Amsterdam News in the Classroom: James Reese Europe: Unsung American music genius

JASMIN K. WILLIAMS Special to the AmNews | 9/13/2012, 1:31 p.m.
Today's lesson takes a look at one of music's greatest innovators, a man that famed...
Amsterdam News in the Classroom: James Reese Europe: Unsung American music genius

The group, now known as the 369th Regiment, was ordered to France. They arrived on New Year's Day 1918 and wasted no time dazzling the French with their brassy, sassy and completely unique sound. The band was sent out to perform at Army camps and in villages. French musicians tried reading the band's charts and copying their sound but could not. American musicians contended that the instruments must be rigged. How did they get that sound? This made Europe's band even more popular.

But the time to fight came on April 20, 1918. Europe and his men saw the first of 191 days of combat. By the war's end, 171 men from the 369th Regiment were decorated for bravery, more than any other. The men were especially proud of the name the French gave them, "The Hell Fighters."

On Feb. 17, 1919, the triumphant 369th Regiment returned to a hero's welcome, marching along New York's Fifth Avenue to Harlem to the cheers of frenzied crowds.

Europe and his Hell Fighters Band made 24 recordings and began touring the country promoting their music, which was a unique blend of jazz and ragtime unlike anything heard before or since. The 369th Infantry Jazz Band was now considered one of the world's best.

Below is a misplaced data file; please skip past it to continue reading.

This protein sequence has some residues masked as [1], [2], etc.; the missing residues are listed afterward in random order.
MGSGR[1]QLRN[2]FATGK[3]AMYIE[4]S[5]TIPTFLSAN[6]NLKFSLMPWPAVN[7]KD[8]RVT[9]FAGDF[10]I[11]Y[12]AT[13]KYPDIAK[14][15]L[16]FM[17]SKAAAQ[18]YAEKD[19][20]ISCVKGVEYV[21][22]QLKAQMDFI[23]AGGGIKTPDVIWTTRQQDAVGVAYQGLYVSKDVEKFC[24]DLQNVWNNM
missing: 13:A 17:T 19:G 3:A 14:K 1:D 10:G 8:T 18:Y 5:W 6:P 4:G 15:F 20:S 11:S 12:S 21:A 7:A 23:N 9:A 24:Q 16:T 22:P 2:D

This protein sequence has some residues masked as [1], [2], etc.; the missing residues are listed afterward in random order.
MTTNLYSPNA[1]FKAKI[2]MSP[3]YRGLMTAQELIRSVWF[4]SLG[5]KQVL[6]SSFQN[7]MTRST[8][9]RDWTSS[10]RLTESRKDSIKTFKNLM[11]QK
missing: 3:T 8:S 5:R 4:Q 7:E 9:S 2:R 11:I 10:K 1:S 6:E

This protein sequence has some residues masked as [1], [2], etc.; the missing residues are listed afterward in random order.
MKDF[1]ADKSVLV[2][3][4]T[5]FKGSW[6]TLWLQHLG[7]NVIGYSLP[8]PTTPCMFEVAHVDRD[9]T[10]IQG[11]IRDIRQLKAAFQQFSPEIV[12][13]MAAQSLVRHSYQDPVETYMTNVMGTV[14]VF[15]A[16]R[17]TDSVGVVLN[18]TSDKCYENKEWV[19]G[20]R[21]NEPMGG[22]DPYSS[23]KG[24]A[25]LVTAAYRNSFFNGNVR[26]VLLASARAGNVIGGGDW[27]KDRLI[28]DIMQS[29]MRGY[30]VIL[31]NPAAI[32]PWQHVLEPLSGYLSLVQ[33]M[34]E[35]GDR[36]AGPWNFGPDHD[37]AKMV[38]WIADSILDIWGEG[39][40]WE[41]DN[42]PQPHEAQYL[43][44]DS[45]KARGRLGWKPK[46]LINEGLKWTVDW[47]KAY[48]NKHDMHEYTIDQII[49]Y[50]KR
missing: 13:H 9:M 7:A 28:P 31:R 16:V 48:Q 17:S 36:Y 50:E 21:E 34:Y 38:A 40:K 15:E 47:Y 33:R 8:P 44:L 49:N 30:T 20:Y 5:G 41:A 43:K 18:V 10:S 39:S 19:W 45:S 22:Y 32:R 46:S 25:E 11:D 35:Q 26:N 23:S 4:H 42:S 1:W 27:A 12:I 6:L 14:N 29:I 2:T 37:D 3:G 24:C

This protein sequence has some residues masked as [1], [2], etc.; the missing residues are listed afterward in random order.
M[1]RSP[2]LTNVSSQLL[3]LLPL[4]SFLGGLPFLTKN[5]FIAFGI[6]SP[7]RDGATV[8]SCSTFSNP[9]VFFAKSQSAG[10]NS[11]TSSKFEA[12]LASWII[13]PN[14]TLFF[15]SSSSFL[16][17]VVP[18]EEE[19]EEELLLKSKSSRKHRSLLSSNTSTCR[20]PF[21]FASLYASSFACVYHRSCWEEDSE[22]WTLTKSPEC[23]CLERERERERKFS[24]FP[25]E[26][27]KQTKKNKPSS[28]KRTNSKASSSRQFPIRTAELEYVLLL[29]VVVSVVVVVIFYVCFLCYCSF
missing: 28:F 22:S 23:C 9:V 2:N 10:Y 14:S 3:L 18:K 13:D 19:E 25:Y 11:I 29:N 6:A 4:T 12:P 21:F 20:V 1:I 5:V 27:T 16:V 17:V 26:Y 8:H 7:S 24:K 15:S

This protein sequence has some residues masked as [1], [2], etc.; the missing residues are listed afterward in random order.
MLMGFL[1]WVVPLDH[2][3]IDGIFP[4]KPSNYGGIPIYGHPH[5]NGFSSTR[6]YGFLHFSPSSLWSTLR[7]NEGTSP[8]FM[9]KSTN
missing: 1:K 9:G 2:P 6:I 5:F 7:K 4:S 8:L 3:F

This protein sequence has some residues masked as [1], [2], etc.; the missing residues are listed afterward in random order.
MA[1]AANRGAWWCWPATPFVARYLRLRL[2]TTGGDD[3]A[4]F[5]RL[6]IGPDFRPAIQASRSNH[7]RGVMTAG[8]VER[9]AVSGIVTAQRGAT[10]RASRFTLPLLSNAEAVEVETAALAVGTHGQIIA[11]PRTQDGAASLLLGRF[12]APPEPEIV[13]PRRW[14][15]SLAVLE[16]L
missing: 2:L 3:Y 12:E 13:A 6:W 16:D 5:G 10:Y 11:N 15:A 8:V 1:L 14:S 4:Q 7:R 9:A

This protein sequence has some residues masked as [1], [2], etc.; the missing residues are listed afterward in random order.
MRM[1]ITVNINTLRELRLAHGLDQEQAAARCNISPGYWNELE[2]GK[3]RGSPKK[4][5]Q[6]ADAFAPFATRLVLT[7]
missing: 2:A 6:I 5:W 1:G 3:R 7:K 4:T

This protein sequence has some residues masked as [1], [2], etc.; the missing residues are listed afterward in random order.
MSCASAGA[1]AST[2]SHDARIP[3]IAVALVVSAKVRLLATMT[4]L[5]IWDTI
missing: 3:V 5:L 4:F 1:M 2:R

"We won France," Europe said, "by playing music which was ours and not a pale imitation of others. And if we are to develop in America, we must develop along our own lines."

Europe had big plans for his music. He was on the brink of the great success he had always wanted, but after surviving the rigors of war, he would sadly meet his demise on American soil at the hands of one of his own.

On May 9, 1919, Europe was in Boston to lay a wreath at the base of the memorial for the 54th Massachusetts Volunteers, the first Black regiment to fight in the Civil War. But that evening, he was confronted by one of his musicians, a drummer named Herbert Wright. The drummer accused his boss of not treating him fairly. Without warning, Wright stabbed Europe in the neck with a penknife. Europe bled to death from his wound. He was just 39 years old and at the top of the emerging jazz scene.

The city of New York gave Europe an official funeral, the first ever given to a Black citizen. He was buried at Arlington National Cemetery.

Composer Noble Sissle said of his old friend, "In the death of Lt. Jim Europe, the world lost a genius and our race a most needed leader and benefactor."


  • Look it up: Use the Internet or other reference source to learn more about the life and music of James Reese Europe.
  • Listen up: Check out the music of James Reese Europe on iTunes. Some of his notable recordings include "Castle House Rag," "That Moaning Trombone" and "On Patrol in No Man's Land."
  • Talk About It: James Reese Europe had great talent and great determination. Talk about how he found success despite the obstacles of racism and war.

This Week in Black History

  • Sept. 10 - John Roy Lynch, speaker of the House in Mississippi and the first Black chairman of the Republican Convention, was born on this date in 1847.
  • Sept. 13 - Alain LeRoy Locke, professor of philosophy and the first Black Rhodes Scholar (1908), was born in Philadelphia on this date in 1886.
  • Sept. 14 - Constance Baker Motley, Manhattan borough president and the first Black woman appointed to a federal judgeship in the United States, was born in New Haven, Conn., on this date in 1921.